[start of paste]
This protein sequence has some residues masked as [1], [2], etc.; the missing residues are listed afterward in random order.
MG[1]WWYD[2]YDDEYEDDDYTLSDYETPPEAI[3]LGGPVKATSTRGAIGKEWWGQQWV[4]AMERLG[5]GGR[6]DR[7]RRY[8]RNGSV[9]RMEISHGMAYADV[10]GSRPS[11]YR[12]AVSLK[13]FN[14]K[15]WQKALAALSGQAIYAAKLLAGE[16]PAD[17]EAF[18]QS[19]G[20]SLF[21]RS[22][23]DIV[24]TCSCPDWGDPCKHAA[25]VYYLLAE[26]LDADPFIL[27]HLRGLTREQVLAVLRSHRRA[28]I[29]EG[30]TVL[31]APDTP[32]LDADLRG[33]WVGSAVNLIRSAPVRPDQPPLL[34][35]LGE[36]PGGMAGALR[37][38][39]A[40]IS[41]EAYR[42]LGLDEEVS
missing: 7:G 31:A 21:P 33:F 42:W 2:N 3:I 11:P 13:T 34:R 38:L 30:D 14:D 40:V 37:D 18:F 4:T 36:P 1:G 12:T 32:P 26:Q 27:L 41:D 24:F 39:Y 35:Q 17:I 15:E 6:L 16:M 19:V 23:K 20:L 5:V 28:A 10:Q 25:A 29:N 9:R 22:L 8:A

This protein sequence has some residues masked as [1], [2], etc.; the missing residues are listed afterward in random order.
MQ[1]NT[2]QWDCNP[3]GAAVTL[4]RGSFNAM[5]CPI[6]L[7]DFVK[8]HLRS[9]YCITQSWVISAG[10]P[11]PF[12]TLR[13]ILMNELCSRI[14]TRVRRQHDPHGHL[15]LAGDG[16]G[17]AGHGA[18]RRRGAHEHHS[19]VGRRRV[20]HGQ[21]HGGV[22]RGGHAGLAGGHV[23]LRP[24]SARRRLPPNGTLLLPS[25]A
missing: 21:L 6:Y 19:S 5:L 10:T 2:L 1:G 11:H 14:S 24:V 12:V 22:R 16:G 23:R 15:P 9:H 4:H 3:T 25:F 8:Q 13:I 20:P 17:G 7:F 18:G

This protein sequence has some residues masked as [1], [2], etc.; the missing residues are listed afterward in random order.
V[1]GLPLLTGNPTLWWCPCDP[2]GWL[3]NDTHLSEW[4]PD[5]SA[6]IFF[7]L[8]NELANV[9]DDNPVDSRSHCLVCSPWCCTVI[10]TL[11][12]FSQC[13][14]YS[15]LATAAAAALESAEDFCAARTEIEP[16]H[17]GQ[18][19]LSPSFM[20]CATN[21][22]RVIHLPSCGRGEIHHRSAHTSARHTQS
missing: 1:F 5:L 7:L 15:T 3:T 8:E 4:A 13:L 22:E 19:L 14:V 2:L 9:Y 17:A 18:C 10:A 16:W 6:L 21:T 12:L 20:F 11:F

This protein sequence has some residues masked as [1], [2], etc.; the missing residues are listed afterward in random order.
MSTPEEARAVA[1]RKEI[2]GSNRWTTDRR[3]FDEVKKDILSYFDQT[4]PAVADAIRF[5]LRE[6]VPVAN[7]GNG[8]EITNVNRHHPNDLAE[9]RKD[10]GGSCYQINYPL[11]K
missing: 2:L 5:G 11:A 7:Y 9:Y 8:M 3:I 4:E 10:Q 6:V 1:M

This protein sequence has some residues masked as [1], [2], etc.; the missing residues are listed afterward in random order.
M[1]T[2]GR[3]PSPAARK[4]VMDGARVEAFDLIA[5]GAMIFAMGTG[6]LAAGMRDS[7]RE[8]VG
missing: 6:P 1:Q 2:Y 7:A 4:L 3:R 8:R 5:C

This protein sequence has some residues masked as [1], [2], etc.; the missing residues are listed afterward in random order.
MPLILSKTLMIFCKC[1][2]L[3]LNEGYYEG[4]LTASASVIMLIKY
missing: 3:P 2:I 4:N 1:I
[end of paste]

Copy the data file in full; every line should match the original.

This protein sequence has some residues masked as [1], [2], etc.; the missing residues are listed afterward in random order.
MG[1]WWYD[2]YDDEYEDDDYTLSDYETPPEAI[3]LGGPVKATSTRGAIGKEWWGQQWV[4]AMERLG[5]GGR[6]DR[7]RRY[8]RNGSV[9]RMEISHGMAYADV[10]GSRPS[11]YR[12]AVSLK[13]FN[14]K[15]WQKALAALSGQAIYAAKLLAGE[16]PAD[17]EAF[18]QS[19]G[20]SLF[21]RS[22][23]DIV[24]TCSCPDWGDPCKHAA[25]VYYLLAE[26]LDADPFIL[27]HLRGLTREQVLAVLRSHRRA[28]I[29]EG[30]TVL[31]APDTP[32]LDADLRG[33]WVGSAVNLIRSAPVRPDQPPLL[34][35]LGE[36]PGGMAGALR[37][38][39]A[40]IS[41]EAYR[42]LGLDEEVS
missing: 7:G 31:A 21:P 33:F 42:W 2:N 3:I 11:P 13:T 34:R 38:L 30:D 14:D 40:V 37:D 18:F 4:T 36:P 1:G 12:T 32:P 26:Q 27:L 41:D 24:F 39:Y 35:Q 17:I 15:E 6:L 16:M 19:V 23:K 20:L 5:V 28:A 10:Q 25:A 29:N 9:R 22:L 8:A

This protein sequence has some residues masked as [1], [2], etc.; the missing residues are listed afterward in random order.
MQ[1]NT[2]QWDCNP[3]GAAVTL[4]RGSFNAM[5]CPI[6]L[7]DFVK[8]HLRS[9]YCITQSWVISAG[10]P[11]PF[12]TLR[13]ILMNELCSRI[14]TRVRRQHDPHGHL[15]LAGDG[16]G[17]AGHGA[18]RRRGAHEHHS[19]VGRRRV[20]HGQ[21]HGGV[22]RGGHAGLAGGHV[23]LRP[24]SARRRLPPNGTLLLPS[25]A
missing: 21:L 6:Y 19:S 5:L 10:T 2:L 1:G 11:H 14:S 24:V 12:V 22:R 16:G 23:R 15:P 9:H 4:H 3:T 25:F 8:Q 13:I 20:P 17:G 7:F 18:G

This protein sequence has some residues masked as [1], [2], etc.; the missing residues are listed afterward in random order.
V[1]GLPLLTGNPTLWWCPCDP[2]GWL[3]NDTHLSEW[4]PD[5]SA[6]IFF[7]L[8]NELANV[9]DDNPVDSRSHCLVCSPWCCTVI[10]TL[11][12]FSQC[13][14]YS[15]LATAAAAALESAEDFCAARTEIEP[16]H[17]GQ[18][19]LSPSFM[20]CATN[21][22]RVIHLPSCGRGEIHHRSAHTSARHTQS
missing: 1:F 5:L 7:L 15:T 3:T 8:E 4:A 13:L 22:E 19:L 14:V 2:L 9:Y 17:A 18:C 10:A 16:W 6:L 21:T 12:L 20:F 11:F

This protein sequence has some residues masked as [1], [2], etc.; the missing residues are listed afterward in random order.
MSTPEEARAVA[1]RKEI[2]GSNRWTTDRR[3]FDEVKKDILSYFDQT[4]PAVADAIRF[5]LRE[6]VPVAN[7]GNG[8]EITNVNRHHPNDLAE[9]RKD[10]GGSCYQINYPL[11]K
missing: 2:L 5:G 11:A 7:Y 9:Y 8:M 3:I 4:E 10:Q 6:V 1:M

This protein sequence has some residues masked as [1], [2], etc.; the missing residues are listed afterward in random order.
M[1]T[2]GR[3]PSPAARK[4]VMDGARVEAFDLIA[5]GAMIFAMGTG[6]LAAGMRDS[7]RE[8]VG
missing: 6:P 1:Q 2:Y 7:A 4:L 3:R 8:R 5:C

This protein sequence has some residues masked as [1], [2], etc.; the missing residues are listed afterward in random order.
MPLILSKTLMIFCKC[1][2]L[3]LNEGYYEG[4]LTASASVIMLIKY
missing: 3:P 2:I 4:N 1:I